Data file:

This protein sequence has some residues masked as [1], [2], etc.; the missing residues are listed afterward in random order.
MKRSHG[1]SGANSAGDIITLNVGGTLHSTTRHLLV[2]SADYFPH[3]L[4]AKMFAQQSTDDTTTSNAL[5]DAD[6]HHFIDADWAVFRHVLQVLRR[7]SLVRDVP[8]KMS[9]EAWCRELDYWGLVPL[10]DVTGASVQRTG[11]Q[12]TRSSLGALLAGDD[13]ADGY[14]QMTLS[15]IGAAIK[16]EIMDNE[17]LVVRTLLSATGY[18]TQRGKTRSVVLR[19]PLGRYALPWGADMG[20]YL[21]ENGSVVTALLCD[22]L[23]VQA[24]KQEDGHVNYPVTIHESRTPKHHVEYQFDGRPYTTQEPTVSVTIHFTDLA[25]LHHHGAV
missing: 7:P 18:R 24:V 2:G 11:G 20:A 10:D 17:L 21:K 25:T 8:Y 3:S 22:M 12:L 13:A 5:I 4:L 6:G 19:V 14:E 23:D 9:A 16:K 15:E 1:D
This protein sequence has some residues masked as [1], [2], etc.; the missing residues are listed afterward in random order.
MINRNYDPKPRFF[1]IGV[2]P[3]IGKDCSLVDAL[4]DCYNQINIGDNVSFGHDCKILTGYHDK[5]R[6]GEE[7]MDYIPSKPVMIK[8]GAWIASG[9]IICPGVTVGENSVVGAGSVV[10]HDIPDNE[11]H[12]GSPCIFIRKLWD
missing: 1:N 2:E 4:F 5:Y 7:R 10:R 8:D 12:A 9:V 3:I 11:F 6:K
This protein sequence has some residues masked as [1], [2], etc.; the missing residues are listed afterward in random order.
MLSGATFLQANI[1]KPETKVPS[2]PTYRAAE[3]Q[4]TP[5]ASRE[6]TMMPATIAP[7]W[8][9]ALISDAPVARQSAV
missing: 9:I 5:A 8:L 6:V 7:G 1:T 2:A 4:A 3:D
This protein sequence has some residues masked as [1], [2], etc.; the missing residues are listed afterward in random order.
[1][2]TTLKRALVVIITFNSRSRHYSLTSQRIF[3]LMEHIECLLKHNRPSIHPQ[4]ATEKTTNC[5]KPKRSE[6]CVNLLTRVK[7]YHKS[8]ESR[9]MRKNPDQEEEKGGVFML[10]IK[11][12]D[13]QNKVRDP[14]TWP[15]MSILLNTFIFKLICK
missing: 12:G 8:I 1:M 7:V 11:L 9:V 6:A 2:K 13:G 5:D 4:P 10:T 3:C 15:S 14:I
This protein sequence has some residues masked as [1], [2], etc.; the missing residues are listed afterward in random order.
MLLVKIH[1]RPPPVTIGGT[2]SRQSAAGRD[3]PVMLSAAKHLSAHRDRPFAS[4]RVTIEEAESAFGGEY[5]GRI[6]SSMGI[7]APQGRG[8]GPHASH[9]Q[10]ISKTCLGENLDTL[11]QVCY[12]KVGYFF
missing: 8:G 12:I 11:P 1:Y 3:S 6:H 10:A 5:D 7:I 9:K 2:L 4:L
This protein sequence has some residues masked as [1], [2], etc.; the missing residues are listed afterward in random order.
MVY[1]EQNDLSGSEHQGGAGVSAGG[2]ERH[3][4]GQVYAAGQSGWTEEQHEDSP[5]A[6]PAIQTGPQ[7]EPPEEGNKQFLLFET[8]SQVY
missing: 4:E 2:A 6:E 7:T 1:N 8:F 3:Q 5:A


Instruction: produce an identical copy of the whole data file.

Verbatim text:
This protein sequence has some residues masked as [1], [2], etc.; the missing residues are listed afterward in random order.
MKRSHG[1]SGANSAGDIITLNVGGTLHSTTRHLLV[2]SADYFPH[3]L[4]AKMFAQQSTDDTTTSNAL[5]DAD[6]HHFIDADWAVFRHVLQVLRR[7]SLVRDVP[8]KMS[9]EAWCRELDYWGLVPL[10]DVTGASVQRTG[11]Q[12]TRSSLGALLAGDD[13]ADGY[14]QMTLS[15]IGAAIK[16]EIMDNE[17]LVVRTLLSATGY[18]TQRGKTRSVVLR[19]PLGRYALPWGADMG[20]YL[21]ENGSVVTALLCD[22]L[23]VQA[24]KQEDGHVNYPVTIHESRTPKHHVEYQFDGRPYTTQEPTVSVTIHFTDLA[25]LHHHGAV
missing: 7:P 18:R 24:V 2:G 11:G 20:A 10:D 17:L 21:K 25:T 8:Y 3:S 22:M 12:L 13:A 5:I 4:L 6:G 19:V 14:E 23:D 9:A 16:K 15:E 1:D
This protein sequence has some residues masked as [1], [2], etc.; the missing residues are listed afterward in random order.
MINRNYDPKPRFF[1]IGV[2]P[3]IGKDCSLVDAL[4]DCYNQINIGDNVSFGHDCKILTGYHDK[5]R[6]GEE[7]MDYIPSKPVMIK[8]GAWIASG[9]IICPGVTVGENSVVGAGSVV[10]HDIPDNE[11]H[12]GSPCIFIRKLWD
missing: 1:N 2:E 4:F 5:Y 7:R 10:R 8:D 12:A 9:V 3:I 11:F 6:K
This protein sequence has some residues masked as [1], [2], etc.; the missing residues are listed afterward in random order.
MLSGATFLQANI[1]KPETKVPS[2]PTYRAAE[3]Q[4]TP[5]ASRE[6]TMMPATIAP[7]W[8][9]ALISDAPVARQSAV
missing: 9:I 5:A 8:L 6:V 7:G 1:T 2:A 4:A 3:D
This protein sequence has some residues masked as [1], [2], etc.; the missing residues are listed afterward in random order.
[1][2]TTLKRALVVIITFNSRSRHYSLTSQRIF[3]LMEHIECLLKHNRPSIHPQ[4]ATEKTTNC[5]KPKRSE[6]CVNLLTRVK[7]YHKS[8]ESR[9]MRKNPDQEEEKGGVFML[10]IK[11][12]D[13]QNKVRDP[14]TWP[15]MSILLNTFIFKLICK
missing: 12:G 8:I 1:M 7:V 11:L 9:V 6:A 2:K 13:G 5:D 4:P 10:T 3:C 15:S 14:I
This protein sequence has some residues masked as [1], [2], etc.; the missing residues are listed afterward in random order.
MLLVKIH[1]RPPPVTIGGT[2]SRQSAAGRD[3]PVMLSAAKHLSAHRDRPFAS[4]RVTIEEAESAFGGEY[5]GRI[6]SSMGI[7]APQGRG[8]GPHASH[9]Q[10]ISKTCLGENLDTL[11]QVCY[12]KVGYFF
missing: 8:G 12:I 11:P 1:Y 3:S 6:H 10:A 5:D 7:I 9:K 2:L 4:L
This protein sequence has some residues masked as [1], [2], etc.; the missing residues are listed afterward in random order.
MVY[1]EQNDLSGSEHQGGAGVSAGG[2]ERH[3][4]GQVYAAGQSGWTEEQHEDSP[5]A[6]PAIQTGPQ[7]EPPEEGNKQFLLFET[8]SQVY
missing: 4:E 2:A 6:E 7:T 1:N 8:F 3:Q 5:A